Social Security Can’t Match Your Income? How High Earners Should Prep for Retirement Differently

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Planning for retirement is not a one-size-fits-all process, even though there are some basic rules that could apply to just about everyone. If you’re struggling to pay the bills during your working life, retirement savings might not take priority. On the other hand, high earners might emphasize retirement savings so they can finance their lifestyle when they leave the working world.

10 Brilliant Ways To Reduce Your Taxes in Retirement

The one rule that applies to all retirees is that you shouldn’t depend on Social Security benefits as your only source of retirement income. The average Social Security check is simply not enough to cover even the most basic expenses.

This isn’t a problem for high-net-worth retirees. For most of them, Social Security checks represent little more than spending money. However, high earners do have other challenges that demand taking a different approach to retirement preparation.

A blog from Pillar Wealth Management defines a “high-net-worth retiree” as someone who holds assets worth at least $1 million when they retire, including everything from cash to real estate. To put that figure in context, less than 10% of Americans have $1 million in savings, and the median net worth for retirees is about $250,000.

One thing Pillar Wealth Management recommends is that high-net-worth individuals make the maximum contributions to a 401(k) or individual retirement account to increase their retirement income and reduce their taxes. This should be easy enough for high earners because they have enough money left over after making contributions to live comfortably.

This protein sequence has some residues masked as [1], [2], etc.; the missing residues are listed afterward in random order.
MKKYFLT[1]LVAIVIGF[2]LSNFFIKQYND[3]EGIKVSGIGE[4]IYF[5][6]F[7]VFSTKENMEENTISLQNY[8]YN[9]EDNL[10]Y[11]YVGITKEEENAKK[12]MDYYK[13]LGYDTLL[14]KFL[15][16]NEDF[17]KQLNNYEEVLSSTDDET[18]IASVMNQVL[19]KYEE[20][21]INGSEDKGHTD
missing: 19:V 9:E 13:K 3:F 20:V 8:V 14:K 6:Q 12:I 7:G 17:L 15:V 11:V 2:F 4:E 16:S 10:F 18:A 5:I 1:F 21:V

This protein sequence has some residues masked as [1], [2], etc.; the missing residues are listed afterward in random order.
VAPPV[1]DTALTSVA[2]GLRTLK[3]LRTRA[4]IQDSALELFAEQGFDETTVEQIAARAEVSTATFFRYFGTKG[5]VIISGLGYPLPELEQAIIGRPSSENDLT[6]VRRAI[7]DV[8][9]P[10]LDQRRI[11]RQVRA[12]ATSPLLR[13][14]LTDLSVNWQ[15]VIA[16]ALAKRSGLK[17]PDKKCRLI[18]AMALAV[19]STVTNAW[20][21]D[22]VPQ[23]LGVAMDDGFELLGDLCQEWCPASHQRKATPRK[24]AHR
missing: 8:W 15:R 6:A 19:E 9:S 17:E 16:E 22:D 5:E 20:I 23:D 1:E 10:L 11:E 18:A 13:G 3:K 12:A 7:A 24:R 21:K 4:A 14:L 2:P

Are You Retirement Ready?

Here are three more steps Pillar Wealth Management recommends in terms of setting high-net-worth retirement goals:

  1. List your living expenses: This means everything from mortgage payments and healthcare to food, utility bills, college tuition payments, insurance, donations, pet expenses, entertainment, travel, transportation and home repair. Listing your expenses will give you a good idea of how much money you will need to live comfortably in retirement.
  2. Determine what you want to do in retirement. For people living on a tight budget, the main goal in retirement is to cover basic living expenses. But for high earners, it might include “luxuries” such as overseas travel, maintaining a vacation home, paying country club dues or helping loved ones start a new business. Again, the idea is to ensure your retirement planning will adequately finance your post-retirement lifestyle.
  3. Figure out your monthly income in retirement: As Pillar Wealth Management noted, wealthy individuals will likely need to consult a financial advisor because of the high value of their assets. Aim to invest your money in tax-efficient assets such as a Roth 401(k) or Roth IRA. If your goal is to get the dividends and benefits of capital gains acquired over a long time period, consider investing in dividend stocks.

Another thing to keep in mind is that numerous variables will help determine how much you need to save and spend in retirement — including your life expectancy and the age at which you plan to retire. As a general rule, high earners tend to live longer than low-income individuals because they can afford better medical care and healthier lifestyle choices. Many might also decide to leave the workforce early because they have enough money saved up to retire comfortably.

“Tempting as it is to put a single number on retirement, the answer to how much you’ll need to save really depends on the life you expect to lead. For some people, $1 million in savings may be plenty; others might need more — or less,” Debra Greenberg, director of Bank of America’s Personal Retirement Product Management, said in a blog on the Merrill Edge website.

Are You Retirement Ready?

In addition, high earners should plan to save more than those with lower incomes. A married couple with two earners making a gross annual income of $75,000 should have roughly five times their income saved for retirement by age 55, according to savings benchmarks from T. Rowe Price. In contrast, a couple earning $250,000 a year should save seven times their income saved up by the same age.

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